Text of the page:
How to use the DfE Climate Change Strategy to become a more sustainable school

Sustainability author Dr David Dixon picks out his highlights from the DfE strategy and sets out why having a sustainability ethos is the only sensible option for schools

CREDIT: This is an edited version of an article that originally appeared on Headteacher Update

At COP26 the Department for Education announced its draft Sustainability and Climate Change Strategy which outlined five ‘action areas’. Whereas before there was only very skeletal guidance along the lines of emphasising that schools had the freedom to pursue these areas if they so wished, this new guidance has the potential to go much further. Indeed, there has not been such a radical approach since the Labour government of the noughties aimed for every school to be a sustainable school by the year 2020.

So, let’s have a look at some areas and see what implications there are for school leaders.

Climate education

Schools need to ensure that there is a better understanding of climate change facts linked to a greater appreciation of nature and practical opportunities to participate in activities to increase climate resilience and enhance biodiversity.

This implies that ‘knowledge is power and that subjects such as geography and science should drive it – which fits with the current Ofsted view and also corresponds to the ‘deep dives’ which now occur in inspections.

The practical application of this aspect could take place across the campus and community in terms of biodiversity projects – for example, planting a wildflower meadow or growing fruit and vegetables. To consolidate this action, there will be a Climate Leader’s Award scheme akin to the Duke of Edinburgh’s Award.

The education estate

In a move to actively encourage schools towards zero-carbon, the DfE’s strategy proposes the implementation of retrofits –  LED lighting, insulation, eco-heating and cooling systems – and also efforts to increase campus biodiversity.

On top of this, trials of ‘biophilic’ primary schools are mentioned – environments which are more closely connected to nature, or the outdoors – in an effort to investigate what effect green infrastructure has on health and wellbeing.

There will also be a review of school food standards to see how carbon footprints and waste can be reduced; all this to be undertaken as part of a supported school Climate Action Plan which, presumably, will have a format to follow.

Under the proposed strategy any DfE instigated new builds (not already contracted) will be net zero in operation by 2023. By involving the children in these aspects the curriculum can be enhanced by ‘real-life’ experiences and so this readily lends itself to linking with action areas one and two.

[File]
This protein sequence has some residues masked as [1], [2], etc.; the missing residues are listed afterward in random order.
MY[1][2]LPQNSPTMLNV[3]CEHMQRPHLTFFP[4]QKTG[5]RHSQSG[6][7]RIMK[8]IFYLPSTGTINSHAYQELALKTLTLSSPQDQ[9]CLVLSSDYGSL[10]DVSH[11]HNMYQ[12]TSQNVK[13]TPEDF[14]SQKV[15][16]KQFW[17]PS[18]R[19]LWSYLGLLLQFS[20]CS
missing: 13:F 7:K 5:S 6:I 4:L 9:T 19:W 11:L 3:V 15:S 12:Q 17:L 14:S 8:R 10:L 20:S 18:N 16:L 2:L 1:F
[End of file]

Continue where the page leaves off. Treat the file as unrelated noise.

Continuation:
Putting benefits to the environment aside for the moment, embracing sustainability can save schools money on utilities, enhance the curriculum and bring benefits to the community. Many local authorities already offer an energy reduction and retrofit service for schools and there are also opportunities for the independent sector to access commercial packages, with pay back over time using savings made on running costs. Hopefully, more funding and assistance will be forthcoming to fast-track this process for many more education establishments.

Operations and supply chains

This strand emphasises that the management of procurement and waste is a prerequisite to substantially lowering carbon footprints. It talks about adhering to the National Procurement Policy Statement (see LGA, 2014) and the Social Value Model (HM Government, 2020) both of which outline how to tackle climate change and reduce waste and also show how this can enhance quality of life. Although aimed at local and national government departments, a school’s business manager would likely find them useful reading.

Apart from energy, procurement in this area also covers all the other ‘stuff’ schools need to run, from a paperclip to a photocopier. Each item needs to be scrutinised so that judgements can be made as to whether it is really needed and, if so, how and where it might be sourced. Schools are often rammed with redundant equipment and resources, and reusing and repurposing can be overlooked.

The strategy also talks of support for schools through working with WRAP, an organisation that supports the sustainable use of resources, and the Department for Environmental, Food and Rural Affairs. Procurement also includes consideration of the provenance of goods and whether they come from ethical sources. Adherence to fair trade practices  can help with this.

The carbon footprint of transportation also needs to be assessed. This can include how pupils and staff get to school (see the Sustrans School Travel Planning Toolkit). Once again, all this is rich pickings for children if incorporated into the curriculum.

Rhetoric to reality?

It would be easy to be cynical about the DfE draft strategy and to think of it as merely a sop to COP. However, I think school leaders should take it at face value and see it as a mandate for action and a signal that sustainability is no longer a Cinderella area for schools. Sustainability can drive school improvement through having the methodology for improving many aspects of leadership, teaching and learning and general wellbeing (as well as saving the planet!)

Above all, it can prepare young people for an uncertain future by providing them with vital knowledge, empathy with the natural world and critical thinking skills. This doesn’t mean teaching gloom and doom, or promoting a sackcloth and ashes existence, but saying that we all have the power to make changes for the better now. It means everyone can thrive and not just survive. If schools and education generally get this right then there really is hope for the future.

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